Monthly Archives: January 2013

Lessing Photo Archive – Raphael (Raffaello Sanzio). Madonna Sistina, painted for Pope Julius II as his


Raphael (Raffaello Sanzio)

Madonna Sistina, painted for Pope Julius II as his present to the city of Piazenza, Italy. The church at Piazenza was dedicated to the sainted Pope Sixtus (left), on the right Saint Barbara. 1513�1514 Oil on canvas, 265 cm � 196 cm Inv. 93

Staatliche Kunstsammlungen, Alte Meister, Dresden, Germany

via Lessing Photo Archive – Raphael (Raffaello Sanzio). Madonna Sistina, painted for Pope Julius II as his.


gia boots


beautiful, black, fashion, high heels, lace, lace shoes – Polyvore.

history of photography

air movement study, Étienne-Jules Marey, 1901

via history of photography.

Heart of Creme!

This is the grandmarnier-free version. It's such a versatile recipe.  Can be savory or sweet.

This is the grandmarnier-free version. It’s such a versatile recipe. Can be savory or sweet.

I am making a tribute to Saint Bridget! Happy Saint Bridget’s day.

Maher Matters

Saint Brigid, friend of Saint Patrick and founder of the convent Cill-Dara after which County Kildare was named, died in 525 A.D. Historically she has been a Christian deity to call upon at times of childbirth, for any kind of healing, for students, and for inspiration in all the arts, including poetry and metalworking. In Ireland and Scotland she is called “Mary of the Gaels.” Her feast day, Imbolc, is celebrated in her month, February (1st or 2nd), halfway between winter and spring (America’s “Ground Hog Day”). It is tradition to pick reeds with which to make a new Saint Brigid’s Cross to hang by one’s door as protection for the following year.

In her pre-Christian aspect, she was a “triple muse” archetype, a virgin/mother/crone Goddess, called Brigida/Brigid/Brigit/Bride. In Scotland, where she was also known as “Bride of the White Hills,” her symbol was a…

View original post 230 more words

Precious Saint Bridget of Kildare* Pray for us.

Babylon Baroque

As the feast day of St. Patrick is fast approaching , I thought it a good idea to remember that Ireland has not one but three patrons. The familiar Patrick, St. Columba (perhaps another post) and dear Brigit-Brigid-Bridget (feast day Feb.1).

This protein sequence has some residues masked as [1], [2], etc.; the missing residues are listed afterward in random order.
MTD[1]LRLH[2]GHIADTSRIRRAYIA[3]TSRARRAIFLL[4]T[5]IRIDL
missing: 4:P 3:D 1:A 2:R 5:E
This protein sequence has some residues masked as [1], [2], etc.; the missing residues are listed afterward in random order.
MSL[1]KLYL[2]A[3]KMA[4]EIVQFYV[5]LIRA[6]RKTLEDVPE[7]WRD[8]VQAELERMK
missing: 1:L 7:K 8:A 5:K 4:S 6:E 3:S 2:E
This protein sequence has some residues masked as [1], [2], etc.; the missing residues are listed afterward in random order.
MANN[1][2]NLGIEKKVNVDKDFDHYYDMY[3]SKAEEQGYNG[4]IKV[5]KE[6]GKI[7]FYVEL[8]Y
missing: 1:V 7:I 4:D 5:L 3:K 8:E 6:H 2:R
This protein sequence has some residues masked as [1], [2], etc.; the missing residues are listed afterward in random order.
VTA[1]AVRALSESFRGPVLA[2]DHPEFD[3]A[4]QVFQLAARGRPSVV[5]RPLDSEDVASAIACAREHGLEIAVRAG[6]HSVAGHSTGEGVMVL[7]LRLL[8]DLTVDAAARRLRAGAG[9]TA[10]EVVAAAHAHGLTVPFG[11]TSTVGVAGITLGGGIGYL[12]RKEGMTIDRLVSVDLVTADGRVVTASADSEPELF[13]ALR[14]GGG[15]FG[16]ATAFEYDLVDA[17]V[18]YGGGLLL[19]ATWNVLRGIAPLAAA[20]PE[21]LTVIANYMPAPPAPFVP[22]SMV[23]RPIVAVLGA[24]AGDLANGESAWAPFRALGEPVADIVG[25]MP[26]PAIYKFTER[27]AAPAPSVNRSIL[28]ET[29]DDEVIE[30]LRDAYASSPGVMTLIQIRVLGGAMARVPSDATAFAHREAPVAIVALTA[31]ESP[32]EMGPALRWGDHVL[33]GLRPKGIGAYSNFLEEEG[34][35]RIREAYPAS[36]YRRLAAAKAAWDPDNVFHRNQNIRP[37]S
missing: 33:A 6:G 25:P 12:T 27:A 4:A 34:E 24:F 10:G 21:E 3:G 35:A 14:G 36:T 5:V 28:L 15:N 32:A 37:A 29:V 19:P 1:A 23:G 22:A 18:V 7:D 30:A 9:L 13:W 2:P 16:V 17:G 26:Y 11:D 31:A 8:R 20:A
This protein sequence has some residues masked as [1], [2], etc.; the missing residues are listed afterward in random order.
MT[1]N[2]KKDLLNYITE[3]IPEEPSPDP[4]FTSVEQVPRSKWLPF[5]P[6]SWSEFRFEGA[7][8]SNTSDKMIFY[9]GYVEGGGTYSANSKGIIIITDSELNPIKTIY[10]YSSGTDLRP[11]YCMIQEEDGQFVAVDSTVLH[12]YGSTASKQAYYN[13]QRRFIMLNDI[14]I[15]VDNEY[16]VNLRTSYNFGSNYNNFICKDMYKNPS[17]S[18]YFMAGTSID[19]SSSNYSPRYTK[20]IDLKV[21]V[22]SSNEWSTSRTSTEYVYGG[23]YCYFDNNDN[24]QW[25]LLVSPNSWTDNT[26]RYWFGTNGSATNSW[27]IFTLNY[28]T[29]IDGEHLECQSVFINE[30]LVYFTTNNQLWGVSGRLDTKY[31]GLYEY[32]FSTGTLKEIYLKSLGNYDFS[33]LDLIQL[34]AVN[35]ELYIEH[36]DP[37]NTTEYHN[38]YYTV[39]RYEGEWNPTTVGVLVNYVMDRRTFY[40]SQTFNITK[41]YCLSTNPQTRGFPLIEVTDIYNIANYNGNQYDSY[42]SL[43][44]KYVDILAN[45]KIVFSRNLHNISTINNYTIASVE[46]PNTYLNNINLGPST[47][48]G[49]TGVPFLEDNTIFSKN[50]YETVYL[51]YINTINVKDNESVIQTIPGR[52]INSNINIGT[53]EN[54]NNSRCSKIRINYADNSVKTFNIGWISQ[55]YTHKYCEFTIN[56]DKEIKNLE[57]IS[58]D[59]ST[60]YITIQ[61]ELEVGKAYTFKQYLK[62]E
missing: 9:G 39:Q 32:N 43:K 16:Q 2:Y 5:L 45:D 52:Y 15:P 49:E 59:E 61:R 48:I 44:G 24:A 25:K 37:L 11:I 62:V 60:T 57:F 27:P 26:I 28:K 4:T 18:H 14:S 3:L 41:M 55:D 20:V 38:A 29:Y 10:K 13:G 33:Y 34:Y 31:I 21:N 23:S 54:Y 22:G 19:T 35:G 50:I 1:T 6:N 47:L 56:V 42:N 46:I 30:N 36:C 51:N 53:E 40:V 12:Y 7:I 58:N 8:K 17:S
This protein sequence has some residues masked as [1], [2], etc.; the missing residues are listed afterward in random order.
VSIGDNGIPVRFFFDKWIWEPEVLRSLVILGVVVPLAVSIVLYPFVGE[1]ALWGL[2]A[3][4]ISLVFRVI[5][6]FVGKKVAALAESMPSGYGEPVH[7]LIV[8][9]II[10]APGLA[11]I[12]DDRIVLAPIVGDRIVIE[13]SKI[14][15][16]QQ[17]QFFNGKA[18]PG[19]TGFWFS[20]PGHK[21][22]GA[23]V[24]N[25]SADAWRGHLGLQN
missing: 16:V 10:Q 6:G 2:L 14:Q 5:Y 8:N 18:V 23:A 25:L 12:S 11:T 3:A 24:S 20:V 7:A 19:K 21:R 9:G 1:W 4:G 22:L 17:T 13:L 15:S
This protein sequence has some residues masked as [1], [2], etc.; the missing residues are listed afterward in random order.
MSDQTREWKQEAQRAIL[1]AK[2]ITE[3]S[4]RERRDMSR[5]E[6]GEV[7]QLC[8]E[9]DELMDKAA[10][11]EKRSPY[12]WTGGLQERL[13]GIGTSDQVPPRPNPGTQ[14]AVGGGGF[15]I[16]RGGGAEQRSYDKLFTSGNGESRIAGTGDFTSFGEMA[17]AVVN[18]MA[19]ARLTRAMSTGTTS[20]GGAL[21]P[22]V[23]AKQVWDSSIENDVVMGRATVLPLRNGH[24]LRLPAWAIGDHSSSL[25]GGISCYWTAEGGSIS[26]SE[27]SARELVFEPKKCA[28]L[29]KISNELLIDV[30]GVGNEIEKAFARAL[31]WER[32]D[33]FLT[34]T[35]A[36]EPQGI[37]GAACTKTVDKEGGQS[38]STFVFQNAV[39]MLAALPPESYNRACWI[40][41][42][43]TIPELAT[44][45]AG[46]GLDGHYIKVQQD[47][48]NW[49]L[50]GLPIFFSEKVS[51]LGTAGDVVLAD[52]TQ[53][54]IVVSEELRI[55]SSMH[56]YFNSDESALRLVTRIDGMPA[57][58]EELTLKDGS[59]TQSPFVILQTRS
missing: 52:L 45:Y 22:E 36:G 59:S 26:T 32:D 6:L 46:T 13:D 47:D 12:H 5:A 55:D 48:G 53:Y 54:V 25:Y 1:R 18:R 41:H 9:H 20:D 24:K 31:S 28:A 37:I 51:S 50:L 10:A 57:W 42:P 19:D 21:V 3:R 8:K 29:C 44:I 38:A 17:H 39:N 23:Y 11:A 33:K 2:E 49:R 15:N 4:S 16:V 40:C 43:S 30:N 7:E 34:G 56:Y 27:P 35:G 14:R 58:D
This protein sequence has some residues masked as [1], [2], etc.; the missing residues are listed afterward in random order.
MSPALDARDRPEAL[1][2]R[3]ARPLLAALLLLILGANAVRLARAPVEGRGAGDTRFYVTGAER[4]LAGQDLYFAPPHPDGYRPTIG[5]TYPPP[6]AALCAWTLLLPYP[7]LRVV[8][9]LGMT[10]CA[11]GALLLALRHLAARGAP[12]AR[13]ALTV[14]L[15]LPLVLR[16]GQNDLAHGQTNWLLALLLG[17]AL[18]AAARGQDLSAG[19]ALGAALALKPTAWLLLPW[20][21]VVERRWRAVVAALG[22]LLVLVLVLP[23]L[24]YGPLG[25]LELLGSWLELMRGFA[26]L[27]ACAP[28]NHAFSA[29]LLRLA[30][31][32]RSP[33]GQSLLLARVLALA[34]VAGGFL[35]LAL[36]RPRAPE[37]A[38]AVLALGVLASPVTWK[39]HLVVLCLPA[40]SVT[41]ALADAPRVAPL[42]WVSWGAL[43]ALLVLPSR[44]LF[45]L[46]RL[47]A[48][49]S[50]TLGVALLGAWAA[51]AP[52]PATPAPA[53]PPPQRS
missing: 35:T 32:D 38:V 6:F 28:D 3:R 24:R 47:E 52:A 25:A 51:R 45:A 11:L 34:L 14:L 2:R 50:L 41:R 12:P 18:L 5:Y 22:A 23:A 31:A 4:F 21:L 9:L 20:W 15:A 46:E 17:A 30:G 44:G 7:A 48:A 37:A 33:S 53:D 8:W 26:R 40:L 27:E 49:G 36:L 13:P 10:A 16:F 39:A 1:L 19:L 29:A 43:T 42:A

print of the saint by Currier & Ives

I start with this very sentimental image as it is in my own collection of saints. I have owned it for years but for some reason I have never before realized/remembered she was the patroness of Ireland. Reading the NYT the other day, an article concerning an outburst of thefts, holy relics being the target , I was relieved to hear that the “Mary of the Gael’s” jawbone was indeed safe and sound ,only the reliquary was stolen.

Good news I suppose.

Looking up from the paper I began to view my now familiar Bridget with new  sense of appreciation.


View original post 93 more words

Brigid – Celtic Goddess and Saint

Celtic Goddess of Poetry, Healing, the Hearth, Creativity, and More

Brigid is an Iri

English: statue of a Celtic goddess, probably ...

English: statue of a Celtic goddess, probably Brigid (Brigantia) in a persona identified with Minerva. Category:Celtic art Category:Celtic deities (Photo credit: Wikipedia)

sh and Celtic goddess from pre-Christian times. Her domain is the hearth, poetry (and creativity), and smithery (metalcrafting). She was absorbed into the Roman Catholic church when Ireland was converted to Christianity and became St. Brigid.

She is a patroness to me, having made her presence known to me not long after the 9/11 terrorist attacks. I have been on a journey ever since to understand what it means to be “adopted” by a goddess. I don’t know that I have learned all that much, except that she is a part of me that knows things that my conscious mind doesn’t always have access to; she is connected in some unexplainable across time and space to other people, places and things; and sometimes she projects herself outside of me to work, either on me or something external. She is also somehow connected to my Celtic ancestry in the British Isles, although I didn’t know anything about any of that when I was growing up.

She is connected with Archangel Michael, something I learned when I first started being aware of her in a personal way. I thought that was pretty out there but within a couple months of my first sensing both Brigid and Michael a book called Archangels and Ascended Masters was published by Doreen Virtue in which she says the same thing. Brigid has a warrior side, even though she is a goddess of the hearth and home so I guess it’s not such a stretch to think she would be paired with a warrior archangel. It’s believed by some that Brigid and Brigantia, the great warrioress of early Britain, are the same archetype.

On this page I have provided links to lore about Brigid and Imbolc/Candlemas, modern day priestesses of Brigid, Brigid related spells and rituals, and Brigid and goddess inspired music, books and art, and the celtic/voodoo connection.

via Brigid – Celtic Goddess and Saint.

eye candy

%d bloggers like this: